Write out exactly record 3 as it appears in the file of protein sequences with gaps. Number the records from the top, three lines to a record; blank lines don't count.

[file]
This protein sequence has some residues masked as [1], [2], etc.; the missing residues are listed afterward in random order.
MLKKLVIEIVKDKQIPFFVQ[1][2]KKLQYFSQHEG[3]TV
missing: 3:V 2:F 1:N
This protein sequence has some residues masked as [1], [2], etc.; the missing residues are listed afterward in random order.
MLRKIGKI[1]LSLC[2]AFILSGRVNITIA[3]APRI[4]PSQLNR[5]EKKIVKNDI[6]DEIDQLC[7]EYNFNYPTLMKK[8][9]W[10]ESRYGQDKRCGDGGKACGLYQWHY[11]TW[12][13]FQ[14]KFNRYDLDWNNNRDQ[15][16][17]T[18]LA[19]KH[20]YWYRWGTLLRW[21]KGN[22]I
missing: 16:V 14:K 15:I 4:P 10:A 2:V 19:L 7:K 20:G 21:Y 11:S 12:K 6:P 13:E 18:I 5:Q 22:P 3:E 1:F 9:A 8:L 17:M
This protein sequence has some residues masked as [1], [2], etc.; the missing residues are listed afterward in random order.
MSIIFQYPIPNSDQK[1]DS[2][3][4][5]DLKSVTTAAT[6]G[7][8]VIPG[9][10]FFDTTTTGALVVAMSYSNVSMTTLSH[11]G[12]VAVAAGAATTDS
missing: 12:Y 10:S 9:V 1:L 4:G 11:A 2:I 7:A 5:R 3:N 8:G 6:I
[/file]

This protein sequence has some residues masked as [1], [2], etc.; the missing residues are listed afterward in random order.
MSIIFQYPIPNSDQK[1]DS[2][3][4][5]DLKSVTTAAT[6]G[7][8]VIPG[9][10]FFDTTTTGALVVAMSYSNVSMTTLSH[11]G[12]VAVAAGAATTDS
missing: 12:Y 10:S 9:V 1:L 4:G 11:A 2:I 7:A 5:R 3:N 8:G 6:I